• \LCR or \lcr = (1 - \DLR/\SLR)Longwave cooling reduction factor (units: dimensionless, 0-1)
  • \LRCF or \lrcf = (\DLR/\SLR)Longwave recirculation fraction (units: dimensionless, 0-1)

Parameters characterizing the impacts of temperature varying away from the average value (note: parameter values would be 1 or 0 for uniform temperatures):

  • \TVEB or \tveb = (\ex{\tsurf^4}/\ex{\tsurf}^4)-1 ―Baseline temperature variation emissions boost factor (units: dimensionless, \geq 1)
  • \TVTR or \tvtr = \fourthrootc{1/\tveb} ―Baseline temperature variation temperature reduction factor (units: dimensionless, \leq 1)
  • \TVCA or \tvca = (\Delta\tsurf - \ex{\Delta\tsurf}) ― Incremental temperature change anomaly (units: K or ℃)
  • \TVTS or \tvts = -\exw{\tvca}{\slr/\tsurf} ― Incremental temperature variation temperature shift (units: K or ℃)


  • \Tsurf or \tsurfSurface temperature

Effective Emission Height Model Parameters

  • \Tolr or \tolr = (\OLR/\sigma)^{\frac{1}{4}}Upwelling/Outgoing effective emission temperature (units: K)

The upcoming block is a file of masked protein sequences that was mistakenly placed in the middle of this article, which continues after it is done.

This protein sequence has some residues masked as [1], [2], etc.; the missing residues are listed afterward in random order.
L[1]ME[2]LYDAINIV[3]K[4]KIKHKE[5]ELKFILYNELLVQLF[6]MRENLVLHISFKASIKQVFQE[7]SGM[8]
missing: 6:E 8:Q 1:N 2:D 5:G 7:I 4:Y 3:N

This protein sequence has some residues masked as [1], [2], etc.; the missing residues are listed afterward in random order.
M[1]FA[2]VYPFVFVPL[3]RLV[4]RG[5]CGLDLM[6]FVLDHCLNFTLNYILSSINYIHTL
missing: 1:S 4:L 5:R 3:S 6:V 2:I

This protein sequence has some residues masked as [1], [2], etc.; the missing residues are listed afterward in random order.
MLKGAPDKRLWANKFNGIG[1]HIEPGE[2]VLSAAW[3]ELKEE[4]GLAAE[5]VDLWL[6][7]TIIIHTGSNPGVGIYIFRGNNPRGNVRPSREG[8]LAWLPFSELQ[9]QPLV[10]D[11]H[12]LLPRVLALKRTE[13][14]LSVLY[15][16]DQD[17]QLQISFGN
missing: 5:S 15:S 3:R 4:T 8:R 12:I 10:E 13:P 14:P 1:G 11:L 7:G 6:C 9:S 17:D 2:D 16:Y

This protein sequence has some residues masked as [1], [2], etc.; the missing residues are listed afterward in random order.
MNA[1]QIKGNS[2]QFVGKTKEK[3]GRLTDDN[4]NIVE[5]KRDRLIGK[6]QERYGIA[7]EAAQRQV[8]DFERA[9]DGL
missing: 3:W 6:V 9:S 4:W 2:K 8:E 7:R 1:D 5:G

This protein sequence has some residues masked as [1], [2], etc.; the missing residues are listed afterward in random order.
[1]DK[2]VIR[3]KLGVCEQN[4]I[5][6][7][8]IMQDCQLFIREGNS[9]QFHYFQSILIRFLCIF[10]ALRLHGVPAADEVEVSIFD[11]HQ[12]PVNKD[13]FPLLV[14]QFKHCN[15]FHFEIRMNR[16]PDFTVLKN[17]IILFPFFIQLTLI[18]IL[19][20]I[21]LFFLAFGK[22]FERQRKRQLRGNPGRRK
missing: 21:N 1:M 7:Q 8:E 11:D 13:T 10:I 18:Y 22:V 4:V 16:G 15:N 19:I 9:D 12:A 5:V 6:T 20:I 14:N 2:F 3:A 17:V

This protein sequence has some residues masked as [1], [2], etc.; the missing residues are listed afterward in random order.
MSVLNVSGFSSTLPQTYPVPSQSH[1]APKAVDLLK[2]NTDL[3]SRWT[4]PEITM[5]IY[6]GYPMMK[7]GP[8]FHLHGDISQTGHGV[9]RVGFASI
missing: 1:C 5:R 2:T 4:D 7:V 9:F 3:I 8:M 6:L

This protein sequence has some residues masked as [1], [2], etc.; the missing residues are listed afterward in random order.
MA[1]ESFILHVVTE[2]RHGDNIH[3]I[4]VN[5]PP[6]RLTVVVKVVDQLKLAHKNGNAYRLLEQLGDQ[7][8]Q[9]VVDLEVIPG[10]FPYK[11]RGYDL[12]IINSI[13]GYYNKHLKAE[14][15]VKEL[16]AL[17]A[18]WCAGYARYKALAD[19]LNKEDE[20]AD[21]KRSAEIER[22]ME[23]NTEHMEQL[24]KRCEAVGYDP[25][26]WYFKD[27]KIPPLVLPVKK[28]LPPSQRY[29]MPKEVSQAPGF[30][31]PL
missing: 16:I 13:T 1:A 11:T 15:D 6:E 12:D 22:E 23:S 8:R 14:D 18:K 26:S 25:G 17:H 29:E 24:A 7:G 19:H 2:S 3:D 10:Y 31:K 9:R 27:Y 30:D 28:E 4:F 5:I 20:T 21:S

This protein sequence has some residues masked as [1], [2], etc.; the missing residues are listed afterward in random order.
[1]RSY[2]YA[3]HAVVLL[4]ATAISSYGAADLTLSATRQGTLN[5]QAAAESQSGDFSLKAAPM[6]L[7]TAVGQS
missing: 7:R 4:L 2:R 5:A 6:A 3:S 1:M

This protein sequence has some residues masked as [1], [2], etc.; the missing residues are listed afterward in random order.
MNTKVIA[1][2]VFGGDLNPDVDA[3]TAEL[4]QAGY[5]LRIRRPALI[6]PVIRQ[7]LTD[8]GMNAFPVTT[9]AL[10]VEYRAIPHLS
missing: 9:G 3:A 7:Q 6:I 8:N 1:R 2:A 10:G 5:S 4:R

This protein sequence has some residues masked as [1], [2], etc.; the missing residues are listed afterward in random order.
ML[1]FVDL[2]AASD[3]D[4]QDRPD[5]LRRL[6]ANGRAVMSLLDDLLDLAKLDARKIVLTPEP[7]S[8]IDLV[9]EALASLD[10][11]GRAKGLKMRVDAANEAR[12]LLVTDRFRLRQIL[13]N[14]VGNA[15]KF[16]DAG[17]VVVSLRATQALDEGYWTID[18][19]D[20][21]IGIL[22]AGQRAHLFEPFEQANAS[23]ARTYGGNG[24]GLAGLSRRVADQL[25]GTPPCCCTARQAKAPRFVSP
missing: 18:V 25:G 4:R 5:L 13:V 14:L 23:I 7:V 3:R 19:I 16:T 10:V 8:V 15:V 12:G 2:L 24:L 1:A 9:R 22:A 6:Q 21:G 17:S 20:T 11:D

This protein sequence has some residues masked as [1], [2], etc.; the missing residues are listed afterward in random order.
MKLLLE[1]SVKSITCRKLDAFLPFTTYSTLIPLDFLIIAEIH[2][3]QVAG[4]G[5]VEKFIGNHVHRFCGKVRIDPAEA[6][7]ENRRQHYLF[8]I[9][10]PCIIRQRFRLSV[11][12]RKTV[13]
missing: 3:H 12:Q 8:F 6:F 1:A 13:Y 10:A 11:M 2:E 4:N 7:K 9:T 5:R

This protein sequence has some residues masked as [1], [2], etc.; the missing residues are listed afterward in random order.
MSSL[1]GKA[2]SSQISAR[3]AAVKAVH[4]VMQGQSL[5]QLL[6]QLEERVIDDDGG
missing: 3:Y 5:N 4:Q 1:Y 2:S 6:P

• \Tdlr or \tdlr = (\DLR/\sigma)^{\frac{1}{4}}Downwelling effective emission temperature (units: K)


  • \Delta F ― TOA ― Radiative forcing (units: W/m2)

Climate Response

  • \alphap = -4\bex{\OLR/\tsurf}Planck Response (units: W m-2 K-1)
  • \ECSEnvironmental Climate Sensitivity (units: W m-2 K-1)
  • \TCRTransient Climate Response (units: W m-2 K-1)


For some variables relevant to climate, it is most useful to consistently use a weighted average for that variable. How various quantities are averaged is indicated in the following sections.

Quantities Averaged in an Unweighted Manner

  • All longwave, heat flow, and shortwave fluxes (aside from \mathrm{TSI} which is neither “local” nor an average)
  • Temperature

Quantities Averaged in a Weighted Manner

  • Emissivity ― \exw{\emis}{\tsurf^4}
  • Albedo ― \exw{\albedo}{\isi}
  • Temperature Variation Change Anomaly\exw{\TVCA}{\OLR/\tsurf}

Quantities Averaged using Nonlinear Averaging

  • Upwelling/Outgoing effective emission temperature ― Global average emission temperature is computed as \fourthroot{(\ex{\OLR}/\sigma)}.
  • Downwelling effective emission temperature ― Global average emission temperature is computed as \fourthroot{(\ex{\DLR}/\sigma)}.

Averaging Not Classified

  • Lapse rate
  • Forcing
  • Climate response
  • Longwave parameters
  • Temperature distribution parameters
  • Longwave baseline temperature boost factor
  • Longwave transmission reduction
  • Longwave recirculation fraction
  • Radiant cooling reduction factor